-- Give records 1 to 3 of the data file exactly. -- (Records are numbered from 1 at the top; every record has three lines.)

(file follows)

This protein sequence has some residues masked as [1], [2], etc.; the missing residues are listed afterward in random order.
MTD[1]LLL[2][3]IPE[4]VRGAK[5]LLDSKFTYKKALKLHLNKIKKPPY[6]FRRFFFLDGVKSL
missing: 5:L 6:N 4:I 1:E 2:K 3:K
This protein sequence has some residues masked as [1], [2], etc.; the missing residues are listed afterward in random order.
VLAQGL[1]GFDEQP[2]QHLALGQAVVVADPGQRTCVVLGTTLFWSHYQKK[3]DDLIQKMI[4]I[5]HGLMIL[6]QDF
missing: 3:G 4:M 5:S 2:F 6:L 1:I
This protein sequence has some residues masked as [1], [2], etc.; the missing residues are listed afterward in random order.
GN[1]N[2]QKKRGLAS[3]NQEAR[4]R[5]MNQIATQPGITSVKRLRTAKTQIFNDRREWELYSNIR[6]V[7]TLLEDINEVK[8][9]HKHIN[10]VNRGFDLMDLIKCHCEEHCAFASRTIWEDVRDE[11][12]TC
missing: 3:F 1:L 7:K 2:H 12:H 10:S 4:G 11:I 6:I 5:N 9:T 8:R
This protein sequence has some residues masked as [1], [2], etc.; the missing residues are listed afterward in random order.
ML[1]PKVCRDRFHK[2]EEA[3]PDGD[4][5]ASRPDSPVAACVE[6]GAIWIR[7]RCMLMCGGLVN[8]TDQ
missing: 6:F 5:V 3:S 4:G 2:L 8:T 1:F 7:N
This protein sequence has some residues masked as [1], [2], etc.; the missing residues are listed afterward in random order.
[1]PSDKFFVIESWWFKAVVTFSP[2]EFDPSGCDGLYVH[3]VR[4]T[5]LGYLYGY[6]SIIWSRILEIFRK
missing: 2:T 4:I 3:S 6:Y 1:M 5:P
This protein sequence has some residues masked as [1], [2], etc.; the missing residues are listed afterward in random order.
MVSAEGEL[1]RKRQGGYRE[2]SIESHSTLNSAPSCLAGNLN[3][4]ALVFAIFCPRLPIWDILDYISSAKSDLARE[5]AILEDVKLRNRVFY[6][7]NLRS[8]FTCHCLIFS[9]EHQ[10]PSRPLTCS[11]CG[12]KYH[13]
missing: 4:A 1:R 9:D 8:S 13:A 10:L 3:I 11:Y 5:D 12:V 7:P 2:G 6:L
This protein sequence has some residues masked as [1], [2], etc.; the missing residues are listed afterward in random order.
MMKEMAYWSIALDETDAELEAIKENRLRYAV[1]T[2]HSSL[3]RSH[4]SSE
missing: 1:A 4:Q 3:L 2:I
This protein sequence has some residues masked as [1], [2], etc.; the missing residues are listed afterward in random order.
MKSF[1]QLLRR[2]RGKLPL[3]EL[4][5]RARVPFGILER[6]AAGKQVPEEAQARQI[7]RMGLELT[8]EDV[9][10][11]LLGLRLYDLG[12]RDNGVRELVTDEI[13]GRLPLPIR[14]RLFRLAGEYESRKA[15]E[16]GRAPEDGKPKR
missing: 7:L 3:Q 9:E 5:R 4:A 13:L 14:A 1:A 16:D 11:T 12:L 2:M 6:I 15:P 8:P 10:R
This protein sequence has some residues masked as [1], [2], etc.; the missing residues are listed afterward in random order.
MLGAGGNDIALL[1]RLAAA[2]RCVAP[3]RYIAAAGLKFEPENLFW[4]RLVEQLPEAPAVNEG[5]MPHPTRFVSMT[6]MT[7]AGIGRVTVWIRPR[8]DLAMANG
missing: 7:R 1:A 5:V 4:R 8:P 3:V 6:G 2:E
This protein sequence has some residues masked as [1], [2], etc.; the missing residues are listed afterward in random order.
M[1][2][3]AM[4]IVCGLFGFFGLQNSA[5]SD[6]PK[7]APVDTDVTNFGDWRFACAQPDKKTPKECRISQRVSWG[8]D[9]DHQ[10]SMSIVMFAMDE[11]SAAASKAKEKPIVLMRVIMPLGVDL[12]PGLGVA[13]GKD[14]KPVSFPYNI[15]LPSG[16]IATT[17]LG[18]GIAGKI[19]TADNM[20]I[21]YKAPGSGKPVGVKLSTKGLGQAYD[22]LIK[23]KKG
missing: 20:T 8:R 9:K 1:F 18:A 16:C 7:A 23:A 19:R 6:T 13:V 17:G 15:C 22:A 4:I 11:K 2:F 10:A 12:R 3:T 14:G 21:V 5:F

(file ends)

This protein sequence has some residues masked as [1], [2], etc.; the missing residues are listed afterward in random order.
MTD[1]LLL[2][3]IPE[4]VRGAK[5]LLDSKFTYKKALKLHLNKIKKPPY[6]FRRFFFLDGVKSL
missing: 5:L 6:N 4:I 1:E 2:K 3:K
This protein sequence has some residues masked as [1], [2], etc.; the missing residues are listed afterward in random order.
VLAQGL[1]GFDEQP[2]QHLALGQAVVVADPGQRTCVVLGTTLFWSHYQKK[3]DDLIQKMI[4]I[5]HGLMIL[6]QDF
missing: 3:G 4:M 5:S 2:F 6:L 1:I
This protein sequence has some residues masked as [1], [2], etc.; the missing residues are listed afterward in random order.
GN[1]N[2]QKKRGLAS[3]NQEAR[4]R[5]MNQIATQPGITSVKRLRTAKTQIFNDRREWELYSNIR[6]V[7]TLLEDINEVK[8][9]HKHIN[10]VNRGFDLMDLIKCHCEEHCAFASRTIWEDVRDE[11][12]TC
missing: 3:F 1:L 7:K 2:H 12:H 10:S 4:G 11:I 6:I 5:N 9:T 8:R